James Comey will return for more Hill testimony, as Trump rips ex-FBI director

Former FBI Director James Comey said he will return for more questioning on Capitol Hill later this month, as President Trump ripped into him for apparently declining to answer certain questions on the advice of his attorneys during Friday’s closed-door session.

Comey, who spent Friday testifying before House lawmakers, told reporters his return visit will likely come the “week after next.”

In a tweet Friday night, Comey accused Republicans of desperation.

"Today wasn’t a search for truth, but a desperate attempt to find anything that can be used to attack the institutions of justice investigating this president," Cohen said. "They came up empty today but will try again. In the long run, it'll make no difference because facts are stubborn things."

Fox News is told the second session with Comey could come Dec. 17. He repeated his desire for the testimony to be in an “open setting,” but said he would testify in private, as desired by House Republicans.

A key focus of questioning from lawmakers, Fox News is told, was Comey's decision to draft the 2016 statement recommending against filing criminal charges in the Clinton email probe before the former secretary of state was even interviewed, as well as the alleged political bias demonstrated in a slew of text messages and leaks by top FBI officials.

Speaking to reporters, Comey said he’s willing to continue testifying, even as he suggested he didn’t think it was necessary.

“When you read the transcript, you will see we are talking again about Hillary Clinton’s emails, for heaven’s sake, so I’m not sure we need to do this at all, but I’m trying to respect the institution and to answer questions in a respectful way,” Comey told reporters. “You’ll see I did that in the transcript.”

The committee is expected to release a transcript of the Comey interview as early as Saturday.


After Friday’s session concluded, the president tore into Comey amid reports Comey’s lawyers, including one from the Justice Department, have prevented him from answering a number of questions.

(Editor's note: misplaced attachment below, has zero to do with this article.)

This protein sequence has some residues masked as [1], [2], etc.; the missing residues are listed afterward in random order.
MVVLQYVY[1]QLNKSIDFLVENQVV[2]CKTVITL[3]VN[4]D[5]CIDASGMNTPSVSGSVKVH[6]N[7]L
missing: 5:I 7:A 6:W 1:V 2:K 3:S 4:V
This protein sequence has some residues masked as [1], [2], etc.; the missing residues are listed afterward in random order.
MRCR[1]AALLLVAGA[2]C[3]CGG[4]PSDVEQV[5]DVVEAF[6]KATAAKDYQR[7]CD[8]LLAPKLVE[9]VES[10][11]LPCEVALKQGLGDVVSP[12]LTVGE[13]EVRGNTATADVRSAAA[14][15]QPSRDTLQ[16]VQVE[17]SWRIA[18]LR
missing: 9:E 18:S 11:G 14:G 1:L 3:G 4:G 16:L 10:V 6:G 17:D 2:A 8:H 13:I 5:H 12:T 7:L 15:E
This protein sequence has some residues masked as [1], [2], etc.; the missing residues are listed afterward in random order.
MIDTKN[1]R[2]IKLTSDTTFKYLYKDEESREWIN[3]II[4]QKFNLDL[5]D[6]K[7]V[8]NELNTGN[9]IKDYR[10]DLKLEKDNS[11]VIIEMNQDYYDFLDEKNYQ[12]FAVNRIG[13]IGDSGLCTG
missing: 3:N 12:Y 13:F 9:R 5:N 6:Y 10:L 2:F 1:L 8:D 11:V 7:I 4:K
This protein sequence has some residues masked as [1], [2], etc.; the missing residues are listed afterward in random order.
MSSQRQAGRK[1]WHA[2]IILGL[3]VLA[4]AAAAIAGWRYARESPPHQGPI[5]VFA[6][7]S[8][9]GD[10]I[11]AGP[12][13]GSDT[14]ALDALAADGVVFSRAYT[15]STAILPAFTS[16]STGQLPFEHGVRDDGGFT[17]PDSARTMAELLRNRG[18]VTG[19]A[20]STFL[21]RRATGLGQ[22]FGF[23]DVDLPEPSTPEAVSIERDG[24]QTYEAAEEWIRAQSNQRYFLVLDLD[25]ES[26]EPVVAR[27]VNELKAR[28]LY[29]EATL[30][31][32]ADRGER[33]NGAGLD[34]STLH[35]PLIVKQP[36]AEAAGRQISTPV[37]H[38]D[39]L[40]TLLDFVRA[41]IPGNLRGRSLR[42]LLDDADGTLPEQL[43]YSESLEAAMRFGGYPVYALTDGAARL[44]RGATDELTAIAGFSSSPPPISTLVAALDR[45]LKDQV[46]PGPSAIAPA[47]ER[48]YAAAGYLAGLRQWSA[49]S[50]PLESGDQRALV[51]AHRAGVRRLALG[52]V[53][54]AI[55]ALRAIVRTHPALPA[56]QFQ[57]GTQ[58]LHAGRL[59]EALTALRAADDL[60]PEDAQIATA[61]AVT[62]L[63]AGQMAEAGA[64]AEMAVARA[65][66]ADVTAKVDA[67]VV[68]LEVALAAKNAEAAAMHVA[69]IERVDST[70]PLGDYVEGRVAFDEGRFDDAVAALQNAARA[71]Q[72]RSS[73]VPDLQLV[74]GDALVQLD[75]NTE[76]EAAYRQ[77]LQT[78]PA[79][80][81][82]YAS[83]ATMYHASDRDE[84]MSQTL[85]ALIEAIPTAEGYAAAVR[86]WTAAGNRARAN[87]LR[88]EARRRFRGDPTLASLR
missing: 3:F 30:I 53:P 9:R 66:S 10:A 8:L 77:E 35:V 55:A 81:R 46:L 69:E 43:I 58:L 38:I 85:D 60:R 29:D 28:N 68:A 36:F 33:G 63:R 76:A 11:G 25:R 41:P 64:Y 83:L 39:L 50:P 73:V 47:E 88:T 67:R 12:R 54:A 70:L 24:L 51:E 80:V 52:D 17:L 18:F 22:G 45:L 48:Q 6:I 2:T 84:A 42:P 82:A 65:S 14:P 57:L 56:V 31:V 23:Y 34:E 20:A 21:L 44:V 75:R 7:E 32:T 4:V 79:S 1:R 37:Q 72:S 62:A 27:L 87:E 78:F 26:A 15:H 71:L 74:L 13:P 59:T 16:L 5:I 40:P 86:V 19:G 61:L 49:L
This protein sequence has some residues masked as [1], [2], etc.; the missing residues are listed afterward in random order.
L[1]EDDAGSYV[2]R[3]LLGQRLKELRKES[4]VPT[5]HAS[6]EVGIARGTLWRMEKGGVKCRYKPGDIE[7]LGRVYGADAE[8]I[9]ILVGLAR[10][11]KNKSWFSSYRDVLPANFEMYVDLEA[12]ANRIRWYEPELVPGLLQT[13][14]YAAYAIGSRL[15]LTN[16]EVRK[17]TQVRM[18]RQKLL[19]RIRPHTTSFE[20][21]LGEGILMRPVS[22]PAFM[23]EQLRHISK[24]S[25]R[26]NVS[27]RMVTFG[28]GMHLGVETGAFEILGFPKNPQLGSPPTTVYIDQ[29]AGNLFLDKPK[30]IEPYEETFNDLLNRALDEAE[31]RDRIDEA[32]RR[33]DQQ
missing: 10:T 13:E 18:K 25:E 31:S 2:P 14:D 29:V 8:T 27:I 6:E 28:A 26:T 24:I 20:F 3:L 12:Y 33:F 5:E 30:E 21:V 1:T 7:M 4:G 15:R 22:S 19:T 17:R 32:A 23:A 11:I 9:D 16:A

“It is being reported that Leakin' James Comey was told by Department of Justice attorneys not to answer the most important questions,” Trump said. “Total bias and corruption at the highest levels of previous Administration. Force him to answer the questions under oath!”

Earlier Friday, as the former FBI director was testifying, Rep. Darrell Issa, R-Calif., told reporters that some lawmakers have been frustrated with the testimony and that Comey didn’t seem upset about being told by his lawyers that he doesn’t have to answer certain questions.

"One of the disappointments of this deposition so far has been the amount of times in which the FBI believes that Congress doesn’t have a right to know," Issa said.

Issa said Comey has two attorneys, including one from the DOJ, who have “instructed” the former FBI director not to answer “a great many questions that are clearly items at the core of our investigation.” Issa said the instructions have been followed with Comey’s “gleeful acceptance.”

"The Department of Justice is going to have to agree to allow him to come back and answer a great many questions that currently he is not answering," Issa said.

Issa later told Fox News’ “Outnumbered Overtime” that the questions not being answered generally concerned the Hillary Clinton email probe, surveillance warrants and the anti-Trump dossier.

Such hearings may not continue after the new year: with Democrats taking back control of the House, would-be incoming House Judiciary Committee chairman Jerry Nadler, D-N.Y., said Friday he will end the GOP inquiry into DOJ and FBI actions during the 2016 election, calling it a waste of time.

Meanwhile, Comey on Friday offered praise for Trump’s choice of William Barr, who led the Justice Department in the 1990s under then-President George H.W. Bush, to succeed Jeff Sessions as attorney general.

“I like and respect Bill Barr," he said. "I know he’s an institutionalist who cares deeply about the integrity of the Justice Department.”

Fox News' Catherine Herridge contributed to this report.